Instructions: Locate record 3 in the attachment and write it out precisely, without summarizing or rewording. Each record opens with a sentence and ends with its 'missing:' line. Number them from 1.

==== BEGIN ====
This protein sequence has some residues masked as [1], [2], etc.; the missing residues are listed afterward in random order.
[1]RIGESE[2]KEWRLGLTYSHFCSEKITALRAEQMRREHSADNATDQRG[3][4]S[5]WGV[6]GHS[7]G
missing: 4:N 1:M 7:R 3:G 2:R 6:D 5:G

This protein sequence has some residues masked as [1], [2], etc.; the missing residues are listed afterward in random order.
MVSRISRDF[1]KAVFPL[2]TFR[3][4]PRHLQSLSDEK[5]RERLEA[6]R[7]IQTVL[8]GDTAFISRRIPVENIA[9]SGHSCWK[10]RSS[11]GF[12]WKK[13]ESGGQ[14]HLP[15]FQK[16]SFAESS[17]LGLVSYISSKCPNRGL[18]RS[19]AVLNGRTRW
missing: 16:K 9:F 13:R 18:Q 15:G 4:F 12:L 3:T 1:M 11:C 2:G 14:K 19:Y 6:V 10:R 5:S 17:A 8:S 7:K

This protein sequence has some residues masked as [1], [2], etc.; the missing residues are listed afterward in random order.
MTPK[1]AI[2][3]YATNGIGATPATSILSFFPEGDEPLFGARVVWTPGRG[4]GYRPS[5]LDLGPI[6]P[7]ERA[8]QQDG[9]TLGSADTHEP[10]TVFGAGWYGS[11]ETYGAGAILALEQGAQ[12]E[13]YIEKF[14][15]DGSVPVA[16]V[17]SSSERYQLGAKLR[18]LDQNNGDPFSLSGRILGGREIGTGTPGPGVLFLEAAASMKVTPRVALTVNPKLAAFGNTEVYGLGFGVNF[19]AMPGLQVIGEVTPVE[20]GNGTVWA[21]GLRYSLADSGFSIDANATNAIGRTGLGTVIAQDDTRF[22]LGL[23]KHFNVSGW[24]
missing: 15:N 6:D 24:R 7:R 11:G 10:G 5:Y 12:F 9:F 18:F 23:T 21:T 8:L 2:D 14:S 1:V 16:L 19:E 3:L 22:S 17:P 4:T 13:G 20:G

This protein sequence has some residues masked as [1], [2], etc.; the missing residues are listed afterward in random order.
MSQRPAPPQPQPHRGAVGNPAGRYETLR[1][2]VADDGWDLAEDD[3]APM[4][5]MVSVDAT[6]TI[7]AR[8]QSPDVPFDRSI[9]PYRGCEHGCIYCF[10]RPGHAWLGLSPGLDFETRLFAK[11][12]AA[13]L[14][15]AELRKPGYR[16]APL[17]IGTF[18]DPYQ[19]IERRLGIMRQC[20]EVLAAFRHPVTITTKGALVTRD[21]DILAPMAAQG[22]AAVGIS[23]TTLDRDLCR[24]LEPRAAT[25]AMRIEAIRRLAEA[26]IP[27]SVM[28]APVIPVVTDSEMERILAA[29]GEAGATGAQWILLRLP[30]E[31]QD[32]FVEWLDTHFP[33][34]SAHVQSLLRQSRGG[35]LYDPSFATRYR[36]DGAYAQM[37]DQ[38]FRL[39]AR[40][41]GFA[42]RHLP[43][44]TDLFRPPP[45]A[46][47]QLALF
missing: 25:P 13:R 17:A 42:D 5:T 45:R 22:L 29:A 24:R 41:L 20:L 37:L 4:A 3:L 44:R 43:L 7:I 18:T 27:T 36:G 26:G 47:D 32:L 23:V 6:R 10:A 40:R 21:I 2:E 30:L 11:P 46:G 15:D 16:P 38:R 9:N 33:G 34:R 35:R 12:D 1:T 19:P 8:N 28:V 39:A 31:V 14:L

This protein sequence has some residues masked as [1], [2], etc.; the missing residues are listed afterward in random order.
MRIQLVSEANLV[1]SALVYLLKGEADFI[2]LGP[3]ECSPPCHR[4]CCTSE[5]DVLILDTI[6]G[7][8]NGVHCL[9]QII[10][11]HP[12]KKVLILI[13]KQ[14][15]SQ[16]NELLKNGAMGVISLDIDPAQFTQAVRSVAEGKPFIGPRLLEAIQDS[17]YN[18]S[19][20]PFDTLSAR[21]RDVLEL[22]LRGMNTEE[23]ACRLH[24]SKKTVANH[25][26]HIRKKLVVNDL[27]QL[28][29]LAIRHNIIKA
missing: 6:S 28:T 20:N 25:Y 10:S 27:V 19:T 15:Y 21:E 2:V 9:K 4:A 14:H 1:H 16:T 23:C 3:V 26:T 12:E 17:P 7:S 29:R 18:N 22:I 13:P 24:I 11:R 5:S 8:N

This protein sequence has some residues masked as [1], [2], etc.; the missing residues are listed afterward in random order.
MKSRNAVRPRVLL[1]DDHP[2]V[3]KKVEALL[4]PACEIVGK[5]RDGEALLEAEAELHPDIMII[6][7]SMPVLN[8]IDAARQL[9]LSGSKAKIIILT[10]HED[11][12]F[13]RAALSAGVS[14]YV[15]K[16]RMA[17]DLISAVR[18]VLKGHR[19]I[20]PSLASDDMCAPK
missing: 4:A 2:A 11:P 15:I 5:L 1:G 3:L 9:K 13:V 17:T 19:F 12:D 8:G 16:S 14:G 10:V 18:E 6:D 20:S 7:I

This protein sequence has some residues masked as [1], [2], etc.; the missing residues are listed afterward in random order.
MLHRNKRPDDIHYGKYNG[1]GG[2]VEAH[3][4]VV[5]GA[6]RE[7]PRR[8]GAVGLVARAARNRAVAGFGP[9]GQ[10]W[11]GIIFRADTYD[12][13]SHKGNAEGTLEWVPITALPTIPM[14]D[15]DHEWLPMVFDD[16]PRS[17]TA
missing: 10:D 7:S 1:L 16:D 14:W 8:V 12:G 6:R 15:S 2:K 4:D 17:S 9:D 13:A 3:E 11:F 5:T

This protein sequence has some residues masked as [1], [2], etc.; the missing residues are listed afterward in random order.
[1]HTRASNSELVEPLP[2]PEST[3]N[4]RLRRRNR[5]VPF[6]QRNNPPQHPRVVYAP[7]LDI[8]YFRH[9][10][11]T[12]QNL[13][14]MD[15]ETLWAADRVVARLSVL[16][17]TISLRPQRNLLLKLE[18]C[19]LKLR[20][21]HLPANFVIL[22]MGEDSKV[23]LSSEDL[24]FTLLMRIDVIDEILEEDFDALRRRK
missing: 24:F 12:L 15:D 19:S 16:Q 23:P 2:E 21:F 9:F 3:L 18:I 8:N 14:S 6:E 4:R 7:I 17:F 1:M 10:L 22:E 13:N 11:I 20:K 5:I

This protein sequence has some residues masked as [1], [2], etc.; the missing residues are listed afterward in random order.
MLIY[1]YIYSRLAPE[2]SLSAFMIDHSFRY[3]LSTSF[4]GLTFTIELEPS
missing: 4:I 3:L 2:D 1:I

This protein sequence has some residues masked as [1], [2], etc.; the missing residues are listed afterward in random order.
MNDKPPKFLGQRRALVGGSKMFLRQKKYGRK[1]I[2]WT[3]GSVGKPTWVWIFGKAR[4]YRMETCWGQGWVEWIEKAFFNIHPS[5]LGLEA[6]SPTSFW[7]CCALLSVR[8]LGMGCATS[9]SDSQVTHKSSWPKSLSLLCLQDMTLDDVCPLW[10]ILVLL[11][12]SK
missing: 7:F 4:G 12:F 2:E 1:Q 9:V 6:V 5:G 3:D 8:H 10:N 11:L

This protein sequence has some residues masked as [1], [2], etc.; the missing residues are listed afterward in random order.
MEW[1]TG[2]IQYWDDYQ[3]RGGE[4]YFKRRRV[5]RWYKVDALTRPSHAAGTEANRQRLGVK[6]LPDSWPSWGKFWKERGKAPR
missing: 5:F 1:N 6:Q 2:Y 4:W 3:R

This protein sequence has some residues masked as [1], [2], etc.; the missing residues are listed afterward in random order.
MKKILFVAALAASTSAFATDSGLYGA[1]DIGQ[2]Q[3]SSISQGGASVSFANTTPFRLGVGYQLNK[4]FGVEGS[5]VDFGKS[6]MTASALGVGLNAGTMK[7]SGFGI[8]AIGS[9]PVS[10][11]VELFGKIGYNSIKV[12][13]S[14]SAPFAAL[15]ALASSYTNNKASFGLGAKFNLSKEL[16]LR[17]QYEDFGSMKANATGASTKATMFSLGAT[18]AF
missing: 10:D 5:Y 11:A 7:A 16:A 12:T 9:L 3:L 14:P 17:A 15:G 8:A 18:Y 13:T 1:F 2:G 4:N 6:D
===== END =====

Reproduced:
This protein sequence has some residues masked as [1], [2], etc.; the missing residues are listed afterward in random order.
MTPK[1]AI[2][3]YATNGIGATPATSILSFFPEGDEPLFGARVVWTPGRG[4]GYRPS[5]LDLGPI[6]P[7]ERA[8]QQDG[9]TLGSADTHEP[10]TVFGAGWYGS[11]ETYGAGAILALEQGAQ[12]E[13]YIEKF[14][15]DGSVPVA[16]V[17]SSSERYQLGAKLR[18]LDQNNGDPFSLSGRILGGREIGTGTPGPGVLFLEAAASMKVTPRVALTVNPKLAAFGNTEVYGLGFGVNF[19]AMPGLQVIGEVTPVE[20]GNGTVWA[21]GLRYSLADSGFSIDANATNAIGRTGLGTVIAQDDTRF[22]LGL[23]KHFNVSGW[24]
missing: 15:N 6:D 24:R 7:R 11:G 10:G 5:Y 12:F 9:F 18:F 23:T 21:T 8:L 2:D 14:S 1:V 16:L 19:E 3:L 22:S 17:P 4:T 13:G 20:G